The Federal Environmental Agency (UBA) warned on November 19 that incorrect electronic waste disposal in Germany is costing valuable resources and causing significant damages to the country's environment.

"Just under 465,000 tons of refrigerators, washing machines and dishwashers disappear in the depths of illegal collection or non-certified treatment plants," UBA president Maria Krautzberger told press.

Krautzberger emphasized that many of these devices offered a "real treasure chest of reusable resources" but could also contained dangerous components which could cause serious harm to the environment unless recycled properly. According to her agency, Germans purchase nearly 2 million tons of new electronic devices each year.

The UBA president's statement was made on the official opening day of the European Week for Waste Reduction (EWWR), an annual initiative launched by the European Commission to promote awareness about sustainable resource and waste management.

In 2018, a focus of the EWWR will be placed on problematic forms of waste which require appropriate disposal strategies to prevent risks to humans and the environment.

Germany narrowly failed to meet the European Union (EU)-wide collection quota of 45 percent for electronic waste in 2016, the latest measurement year for which the UBA produced data on November 19.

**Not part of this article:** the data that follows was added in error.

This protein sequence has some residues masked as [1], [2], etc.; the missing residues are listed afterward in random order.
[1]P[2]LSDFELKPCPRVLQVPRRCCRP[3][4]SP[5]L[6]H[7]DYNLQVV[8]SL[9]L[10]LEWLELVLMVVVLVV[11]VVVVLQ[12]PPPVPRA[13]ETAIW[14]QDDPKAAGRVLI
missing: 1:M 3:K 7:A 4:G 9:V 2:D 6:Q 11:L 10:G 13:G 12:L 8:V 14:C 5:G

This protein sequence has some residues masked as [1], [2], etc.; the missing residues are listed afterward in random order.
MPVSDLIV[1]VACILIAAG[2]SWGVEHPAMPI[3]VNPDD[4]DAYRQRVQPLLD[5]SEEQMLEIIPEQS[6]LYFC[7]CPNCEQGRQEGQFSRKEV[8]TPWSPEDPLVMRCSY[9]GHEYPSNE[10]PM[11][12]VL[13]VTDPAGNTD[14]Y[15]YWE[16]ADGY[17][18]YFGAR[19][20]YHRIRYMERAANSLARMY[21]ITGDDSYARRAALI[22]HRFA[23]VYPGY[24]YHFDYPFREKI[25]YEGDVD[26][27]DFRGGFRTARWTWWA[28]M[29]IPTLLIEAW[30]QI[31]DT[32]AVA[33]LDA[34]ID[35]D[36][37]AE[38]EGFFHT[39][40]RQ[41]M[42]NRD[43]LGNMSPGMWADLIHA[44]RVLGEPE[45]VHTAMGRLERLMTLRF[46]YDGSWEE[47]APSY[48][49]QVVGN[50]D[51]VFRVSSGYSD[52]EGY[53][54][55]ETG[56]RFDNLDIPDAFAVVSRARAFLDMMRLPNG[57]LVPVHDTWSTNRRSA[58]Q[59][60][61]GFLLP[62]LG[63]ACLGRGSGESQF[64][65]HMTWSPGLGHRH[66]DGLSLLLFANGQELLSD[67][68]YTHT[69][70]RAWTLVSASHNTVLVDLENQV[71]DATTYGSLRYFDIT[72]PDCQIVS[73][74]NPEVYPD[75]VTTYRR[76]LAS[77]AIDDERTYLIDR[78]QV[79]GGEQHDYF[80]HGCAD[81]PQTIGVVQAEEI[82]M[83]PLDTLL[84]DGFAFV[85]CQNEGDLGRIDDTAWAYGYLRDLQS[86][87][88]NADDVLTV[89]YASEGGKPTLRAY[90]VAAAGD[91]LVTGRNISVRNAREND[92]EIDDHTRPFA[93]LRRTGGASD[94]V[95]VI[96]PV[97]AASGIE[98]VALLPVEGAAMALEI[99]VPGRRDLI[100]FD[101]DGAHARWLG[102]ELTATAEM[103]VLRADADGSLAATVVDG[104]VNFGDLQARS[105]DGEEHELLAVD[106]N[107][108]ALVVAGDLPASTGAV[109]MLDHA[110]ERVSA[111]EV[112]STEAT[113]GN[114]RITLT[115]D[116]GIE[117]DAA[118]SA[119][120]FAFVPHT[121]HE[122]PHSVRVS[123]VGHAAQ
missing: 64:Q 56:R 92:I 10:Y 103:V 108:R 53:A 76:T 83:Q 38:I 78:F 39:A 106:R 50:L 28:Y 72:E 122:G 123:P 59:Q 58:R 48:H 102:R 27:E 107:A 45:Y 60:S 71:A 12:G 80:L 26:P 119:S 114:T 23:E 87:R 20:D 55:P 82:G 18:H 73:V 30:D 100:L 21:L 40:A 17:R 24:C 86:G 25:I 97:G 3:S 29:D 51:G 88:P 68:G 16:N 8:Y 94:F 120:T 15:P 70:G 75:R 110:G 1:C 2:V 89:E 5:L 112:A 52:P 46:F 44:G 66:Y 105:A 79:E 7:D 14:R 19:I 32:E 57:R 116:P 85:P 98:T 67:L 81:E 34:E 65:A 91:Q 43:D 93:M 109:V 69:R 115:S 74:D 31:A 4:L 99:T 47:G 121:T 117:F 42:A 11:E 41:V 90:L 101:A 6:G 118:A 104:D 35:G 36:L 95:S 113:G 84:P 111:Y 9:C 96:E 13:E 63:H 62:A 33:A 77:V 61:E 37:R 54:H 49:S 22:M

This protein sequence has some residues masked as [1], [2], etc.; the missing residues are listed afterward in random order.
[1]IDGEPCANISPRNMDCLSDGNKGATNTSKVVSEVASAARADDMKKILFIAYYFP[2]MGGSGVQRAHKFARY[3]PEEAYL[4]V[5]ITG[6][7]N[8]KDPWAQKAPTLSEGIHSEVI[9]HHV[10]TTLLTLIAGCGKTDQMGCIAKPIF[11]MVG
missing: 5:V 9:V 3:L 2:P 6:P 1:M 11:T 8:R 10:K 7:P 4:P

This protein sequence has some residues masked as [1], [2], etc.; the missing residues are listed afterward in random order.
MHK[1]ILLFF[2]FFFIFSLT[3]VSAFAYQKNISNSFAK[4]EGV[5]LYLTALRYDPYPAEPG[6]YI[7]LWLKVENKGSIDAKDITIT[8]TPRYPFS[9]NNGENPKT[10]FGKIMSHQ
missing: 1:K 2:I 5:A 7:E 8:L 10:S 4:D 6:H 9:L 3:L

As of 2019, the EU quota for electronic waste collection will rise further to 65 percent, meaning that the bloc's largest economy would have to collect an additional 350,000 tons per year to ensure compliance with the regulation.

In order to meet this ambitious target, the UBA called for easier redemption of old devices for consumers. The agency argued that it was necessary for recycling centers to be easy to reach and have "needs-oriented opening times". Additionally, consumers should receive more information about the possibilities for them return electronics waste to retail outlets where they were originally purchased.

UBA cited a consumer survey in which most respondents indicated that they got rid of their electronics waste either by bringing it to a recycling center, having it collected upon delivery of a new device, or having it collected by a communal service. By contrast, only every 10th device was returned to retailers although large shops and online retailers have already been required to accept waste returns under German law since 2016.

                                                   Source: NDO

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